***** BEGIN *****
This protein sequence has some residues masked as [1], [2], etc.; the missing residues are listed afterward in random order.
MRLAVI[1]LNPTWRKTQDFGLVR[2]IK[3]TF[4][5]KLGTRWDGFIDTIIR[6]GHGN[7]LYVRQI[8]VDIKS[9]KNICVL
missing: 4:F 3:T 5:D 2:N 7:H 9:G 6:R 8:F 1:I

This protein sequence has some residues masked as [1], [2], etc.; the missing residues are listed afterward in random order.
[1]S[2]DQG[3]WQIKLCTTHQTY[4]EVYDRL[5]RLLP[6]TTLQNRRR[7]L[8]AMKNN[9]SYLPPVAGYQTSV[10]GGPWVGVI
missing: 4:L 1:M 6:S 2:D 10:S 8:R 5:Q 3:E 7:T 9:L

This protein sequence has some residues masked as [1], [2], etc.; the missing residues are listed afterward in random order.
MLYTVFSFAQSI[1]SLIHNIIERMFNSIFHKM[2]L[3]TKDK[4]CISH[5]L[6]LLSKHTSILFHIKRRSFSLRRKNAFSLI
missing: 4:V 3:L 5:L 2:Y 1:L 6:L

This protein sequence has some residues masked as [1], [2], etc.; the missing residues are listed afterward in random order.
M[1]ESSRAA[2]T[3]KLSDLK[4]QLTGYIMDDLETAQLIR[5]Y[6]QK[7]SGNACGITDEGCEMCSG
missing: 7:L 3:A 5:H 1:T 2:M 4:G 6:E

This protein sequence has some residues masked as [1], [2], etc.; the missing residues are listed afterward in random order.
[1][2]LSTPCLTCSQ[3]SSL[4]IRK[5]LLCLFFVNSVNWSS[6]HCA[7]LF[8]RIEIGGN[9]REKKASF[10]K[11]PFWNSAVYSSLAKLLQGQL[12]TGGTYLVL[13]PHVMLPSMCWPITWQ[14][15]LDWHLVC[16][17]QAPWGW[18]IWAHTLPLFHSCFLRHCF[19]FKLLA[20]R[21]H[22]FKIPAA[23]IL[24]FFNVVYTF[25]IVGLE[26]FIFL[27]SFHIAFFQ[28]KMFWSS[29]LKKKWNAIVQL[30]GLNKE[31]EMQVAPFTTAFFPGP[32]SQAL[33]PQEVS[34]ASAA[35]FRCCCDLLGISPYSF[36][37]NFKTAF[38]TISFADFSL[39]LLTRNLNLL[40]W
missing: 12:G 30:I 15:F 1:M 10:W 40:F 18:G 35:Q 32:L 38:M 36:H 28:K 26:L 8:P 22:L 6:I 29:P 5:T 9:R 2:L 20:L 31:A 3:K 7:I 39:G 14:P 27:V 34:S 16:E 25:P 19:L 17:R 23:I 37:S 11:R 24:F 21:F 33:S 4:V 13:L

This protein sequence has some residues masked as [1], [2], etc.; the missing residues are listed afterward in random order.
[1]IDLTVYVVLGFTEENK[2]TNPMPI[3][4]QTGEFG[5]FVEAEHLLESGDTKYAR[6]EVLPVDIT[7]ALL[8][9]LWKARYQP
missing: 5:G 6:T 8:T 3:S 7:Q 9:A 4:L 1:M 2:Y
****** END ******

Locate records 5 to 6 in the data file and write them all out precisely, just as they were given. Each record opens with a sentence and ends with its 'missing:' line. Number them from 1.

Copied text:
This protein sequence has some residues masked as [1], [2], etc.; the missing residues are listed afterward in random order.
[1][2]LSTPCLTCSQ[3]SSL[4]IRK[5]LLCLFFVNSVNWSS[6]HCA[7]LF[8]RIEIGGN[9]REKKASF[10]K[11]PFWNSAVYSSLAKLLQGQL[12]TGGTYLVL[13]PHVMLPSMCWPITWQ[14][15]LDWHLVC[16][17]QAPWGW[18]IWAHTLPLFHSCFLRHCF[19]FKLLA[20]R[21]H[22]FKIPAA[23]IL[24]FFNVVYTF[25]IVGLE[26]FIFL[27]SFHIAFFQ[28]KMFWSS[29]LKKKWNAIVQL[30]GLNKE[31]EMQVAPFTTAFFPGP[32]SQAL[33]PQEVS[34]ASAA[35]FRCCCDLLGISPYSF[36][37]NFKTAF[38]TISFADFSL[39]LLTRNLNLL[40]W
missing: 12:G 30:I 15:F 1:M 10:W 40:F 18:G 35:Q 32:L 38:M 36:H 28:K 26:L 8:P 22:L 6:I 29:P 5:T 9:R 2:L 20:L 31:A 3:K 7:I 39:G 14:P 27:V 34:S 16:E 25:P 19:L 17:R 23:I 37:S 11:R 24:F 21:F 33:S 4:V 13:L

This protein sequence has some residues masked as [1], [2], etc.; the missing residues are listed afterward in random order.
[1]IDLTVYVVLGFTEENK[2]TNPMPI[3][4]QTGEFG[5]FVEAEHLLESGDTKYAR[6]EVLPVDIT[7]ALL[8][9]LWKARYQP
missing: 5:G 6:T 8:T 3:S 7:Q 9:A 4:L 1:M 2:Y